[Announce] Nomination: Jenn Vespermann for the ACM Eugene Lawler award

Val Henson val at nmt.edu
Tue Aug 5 18:38:27 EST 2003

Note: This is bcc'd to announce at linuxchix.org - discussion should
happen on grrltalk at linuxchix.org.

Award description:


"Some examples of the types of contributions that this award is
created to recognize are: application of computer technology to aid
the disabled; making an educational contribution using computers or
Computer Science in inner city schools; creative research concerning
intellectual property issues; expansion of educational opportunities
in Computer Science for women and underrepresented minorities;
application of computers or computing techniques to problems of
developing countries."

Jenn has made LinuxChix a very effective vehicle for "expansion of
educational opportunities in Computer Science for women."  In the
directions for nominations, it says to include "The name(s) and
address(es) or telephone number(s) of others who agree with the
recommendation. Supporting letters from such persons are useful."

If you agree, please send me your name, address and/or telephone
number, and a supporting letter if at all possible.  Here are some of
the high points of Jenn's work so far to assist you in writing a

Took over LC when Deb Richardson left
Devoted considerable volunteer time, money, and resources to LC
Reorganized LC to make it more scalable
Helped grow LC into an active worldwide volunteer community with
 hundreds of members
Encouraged other women to create new projects and gave them resources
Made it possible for the following to happen:
 - Multiple free on-line courses including
   - Programming in C
   - Linux Kernel Development
   - Security
   - Python
   - LaTeX
   - UNIX File Systems
 - Women in Linux BOFs at Ottawa Linux Symposium
 - Multiple friendly technically oriented mailing lists to help women
 - Multiple socially oriented mailing lists for same purpose
 - Growth of local LinuxChix chapters
 - Regular face-to-face meetings between women in Linux (wow!)
 - Women-only mailing list for women in Linux
 - At least one HOWTO (I think I remember others coming out of LC)
 - Increased visibility of women in Linux through interviews,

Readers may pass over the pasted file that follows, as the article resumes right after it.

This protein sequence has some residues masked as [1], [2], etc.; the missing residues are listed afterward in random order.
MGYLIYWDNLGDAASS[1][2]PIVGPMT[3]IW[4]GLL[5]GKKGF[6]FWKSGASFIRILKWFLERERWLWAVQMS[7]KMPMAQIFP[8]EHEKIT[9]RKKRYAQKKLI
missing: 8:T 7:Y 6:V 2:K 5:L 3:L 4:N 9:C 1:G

appearances at conferences, the BOFs, HOWTOs, and more
Created IRC server where women can feel comfortable
Wrote a book (_Essential CVS_) and numerous articles making it easier
 for people in general to get involved in software development
Overall, helped nurture and grow a vibrant worldwide online community
 of women working to making computing more attractive and accessible
 to women worldwide

I'm sure I missed some things - feel free to add them to this list.

Also, here is the nomination I wrote for Jenn for another award, for
further inspiration.  I haven't yet written the nomination for the
Eugene Lawler award, but I will post it when it's ready.


Jenn Vesperman is the maintainer of LinuxChix, an international
community dedicated to encouraging women who are interested in Linux,
and to making it easier for everyone to contribute to free software.
LinuxChix is run entirely on volunteer effort, with Jenn Vesperman
donating hardware, bandwidth, and considerable system administration
time out of her own pocket.  The LinuxChix community has, since Jenn
assumed leadership, produced a huge variety of freely available
technical documents, book reviews, HOWTOs, classes, and mailing lists,
all aimed towards helping people who want to contribute to free
software but are having trouble overcoming the initial hurdles.

Frequently, the hardest part of a free software project is both
encouraging and allowing contributions from as wide an audience as
possible.  Jenn has displayed a masterly hand in her role as LinuxChix
maintainer, giving LinuxChix volunteers the tools and the authority to
accomplish much more than any one person could by herself.  Under her
leadership, LinuxChix transformed from a passive and only sporadically
active organization to one that is changing the face of Linux and
giving people worldwide the education and the tools to make it
possible for them to contribute to free software.  The name
"LinuxChix" has become a little bit of a misnomer lately, since the
organization is helping people learn everything from Python to
political activism.

In addition to the many hours she puts into LinuxChix every week, Jenn
also contributes to free software as a prolific writer.  She has
written a variety of technical articles freely available on the Linux
Documentation Project and the O'Reilly web site.  Her writings on CVS
have helped make it a more appealing alternative to non-free software.

In the end, the work that Jenn is doing could potentially double the
ranks of free software developers.  I think that's an incredible
contribution to free software.

The LinuxChix web site:


Some of Jenn's articles:




Get me those letters! :) Thanks,


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